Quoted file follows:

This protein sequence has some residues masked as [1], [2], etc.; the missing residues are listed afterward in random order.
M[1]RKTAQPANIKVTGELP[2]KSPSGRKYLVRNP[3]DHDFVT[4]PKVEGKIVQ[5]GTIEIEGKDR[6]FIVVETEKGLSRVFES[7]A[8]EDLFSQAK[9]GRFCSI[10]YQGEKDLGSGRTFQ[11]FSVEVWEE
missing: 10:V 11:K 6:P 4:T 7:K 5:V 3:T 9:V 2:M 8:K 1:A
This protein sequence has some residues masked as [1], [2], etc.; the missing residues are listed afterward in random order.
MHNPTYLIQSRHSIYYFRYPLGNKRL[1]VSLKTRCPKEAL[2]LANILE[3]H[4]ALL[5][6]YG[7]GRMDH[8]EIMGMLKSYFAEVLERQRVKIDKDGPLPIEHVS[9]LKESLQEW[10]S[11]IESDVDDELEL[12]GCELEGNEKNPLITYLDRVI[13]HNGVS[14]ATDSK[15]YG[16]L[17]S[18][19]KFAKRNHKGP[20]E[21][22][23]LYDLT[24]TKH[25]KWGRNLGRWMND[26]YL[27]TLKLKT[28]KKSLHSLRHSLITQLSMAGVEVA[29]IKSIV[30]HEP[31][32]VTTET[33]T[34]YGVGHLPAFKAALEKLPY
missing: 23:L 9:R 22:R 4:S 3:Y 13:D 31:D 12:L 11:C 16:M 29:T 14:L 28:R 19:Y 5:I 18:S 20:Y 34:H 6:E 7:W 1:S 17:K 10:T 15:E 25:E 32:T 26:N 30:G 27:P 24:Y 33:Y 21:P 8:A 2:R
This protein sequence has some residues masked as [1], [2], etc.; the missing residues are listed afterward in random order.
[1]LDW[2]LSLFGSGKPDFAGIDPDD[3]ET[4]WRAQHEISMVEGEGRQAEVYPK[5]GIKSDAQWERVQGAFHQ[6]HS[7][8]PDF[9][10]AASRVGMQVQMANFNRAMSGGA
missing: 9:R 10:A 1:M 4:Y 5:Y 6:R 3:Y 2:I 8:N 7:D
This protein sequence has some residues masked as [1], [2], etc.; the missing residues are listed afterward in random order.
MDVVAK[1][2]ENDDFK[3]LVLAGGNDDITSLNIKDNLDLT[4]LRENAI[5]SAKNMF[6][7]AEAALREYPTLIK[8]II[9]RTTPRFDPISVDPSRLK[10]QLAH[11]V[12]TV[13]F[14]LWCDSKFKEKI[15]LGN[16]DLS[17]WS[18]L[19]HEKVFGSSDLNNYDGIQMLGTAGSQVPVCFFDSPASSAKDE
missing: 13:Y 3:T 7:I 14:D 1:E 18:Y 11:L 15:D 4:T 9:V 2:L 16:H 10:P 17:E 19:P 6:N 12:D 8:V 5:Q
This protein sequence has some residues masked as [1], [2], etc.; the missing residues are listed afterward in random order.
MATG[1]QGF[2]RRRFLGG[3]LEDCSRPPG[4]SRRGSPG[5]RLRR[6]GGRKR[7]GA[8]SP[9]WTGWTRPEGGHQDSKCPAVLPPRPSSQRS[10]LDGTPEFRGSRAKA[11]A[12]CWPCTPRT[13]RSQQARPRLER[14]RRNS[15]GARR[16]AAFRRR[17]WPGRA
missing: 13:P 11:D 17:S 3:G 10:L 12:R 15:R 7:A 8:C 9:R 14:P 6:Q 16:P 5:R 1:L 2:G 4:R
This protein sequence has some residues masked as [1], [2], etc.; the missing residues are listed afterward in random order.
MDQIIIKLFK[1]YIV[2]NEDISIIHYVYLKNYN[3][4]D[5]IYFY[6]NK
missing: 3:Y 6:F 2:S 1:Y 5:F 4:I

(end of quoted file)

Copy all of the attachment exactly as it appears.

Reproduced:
This protein sequence has some residues masked as [1], [2], etc.; the missing residues are listed afterward in random order.
M[1]RKTAQPANIKVTGELP[2]KSPSGRKYLVRNP[3]DHDFVT[4]PKVEGKIVQ[5]GTIEIEGKDR[6]FIVVETEKGLSRVFES[7]A[8]EDLFSQAK[9]GRFCSI[10]YQGEKDLGSGRTFQ[11]FSVEVWEE
missing: 10:V 11:K 6:P 4:T 7:K 5:V 3:T 9:V 2:M 8:K 1:A
This protein sequence has some residues masked as [1], [2], etc.; the missing residues are listed afterward in random order.
MHNPTYLIQSRHSIYYFRYPLGNKRL[1]VSLKTRCPKEAL[2]LANILE[3]H[4]ALL[5][6]YG[7]GRMDH[8]EIMGMLKSYFAEVLERQRVKIDKDGPLPIEHVS[9]LKESLQEW[10]S[11]IESDVDDELEL[12]GCELEGNEKNPLITYLDRVI[13]HNGVS[14]ATDSK[15]YG[16]L[17]S[18][19]KFAKRNHKGP[20]E[21][22][23]LYDLT[24]TKH[25]KWGRNLGRWMND[26]YL[27]TLKLKT[28]KKSLHSLRHSLITQLSMAGVEVA[29]IKSIV[30]HEP[31][32]VTTET[33]T[34]YGVGHLPAFKAALEKLPY
missing: 23:L 9:R 22:R 4:S 3:Y 13:D 31:D 12:L 11:C 16:M 29:T 14:L 28:R 19:Y 5:I 18:S 20:Y 34:H 6:E 7:W 1:S 17:K 10:T 15:E 25:E 32:T 26:N 30:G 27:P 24:Y 33:Y 21:P 8:A 2:R
This protein sequence has some residues masked as [1], [2], etc.; the missing residues are listed afterward in random order.
[1]LDW[2]LSLFGSGKPDFAGIDPDD[3]ET[4]WRAQHEISMVEGEGRQAEVYPK[5]GIKSDAQWERVQGAFHQ[6]HS[7][8]PDF[9][10]AASRVGMQVQMANFNRAMSGGA
missing: 9:R 10:A 1:M 4:Y 5:Y 6:R 3:Y 2:I 8:N 7:D
This protein sequence has some residues masked as [1], [2], etc.; the missing residues are listed afterward in random order.
MDVVAK[1][2]ENDDFK[3]LVLAGGNDDITSLNIKDNLDLT[4]LRENAI[5]SAKNMF[6][7]AEAALREYPTLIK[8]II[9]RTTPRFDPISVDPSRLK[10]QLAH[11]V[12]TV[13]F[14]LWCDSKFKEKI[15]LGN[16]DLS[17]WS[18]L[19]HEKVFGSSDLNNYDGIQMLGTAGSQVPVCFFDSPASSAKDE
missing: 13:Y 3:T 7:I 14:D 1:E 18:Y 11:L 15:D 4:T 9:V 2:L 16:H 10:P 17:E 19:P 6:N 12:D 8:V 5:Q
This protein sequence has some residues masked as [1], [2], etc.; the missing residues are listed afterward in random order.
MATG[1]QGF[2]RRRFLGG[3]LEDCSRPPG[4]SRRGSPG[5]RLRR[6]GGRKR[7]GA[8]SP[9]WTGWTRPEGGHQDSKCPAVLPPRPSSQRS[10]LDGTPEFRGSRAKA[11]A[12]CWPCTPRT[13]RSQQARPRLER[14]RRNS[15]GARR[16]AAFRRR[17]WPGRA
missing: 13:P 11:D 17:S 3:G 10:L 12:R 15:R 7:A 8:C 9:R 14:P 6:Q 16:P 5:R 1:L 2:G 4:R
This protein sequence has some residues masked as [1], [2], etc.; the missing residues are listed afterward in random order.
MDQIIIKLFK[1]YIV[2]NEDISIIHYVYLKNYN[3][4]D[5]IYFY[6]NK
missing: 3:Y 6:F 2:S 1:Y 5:F 4:I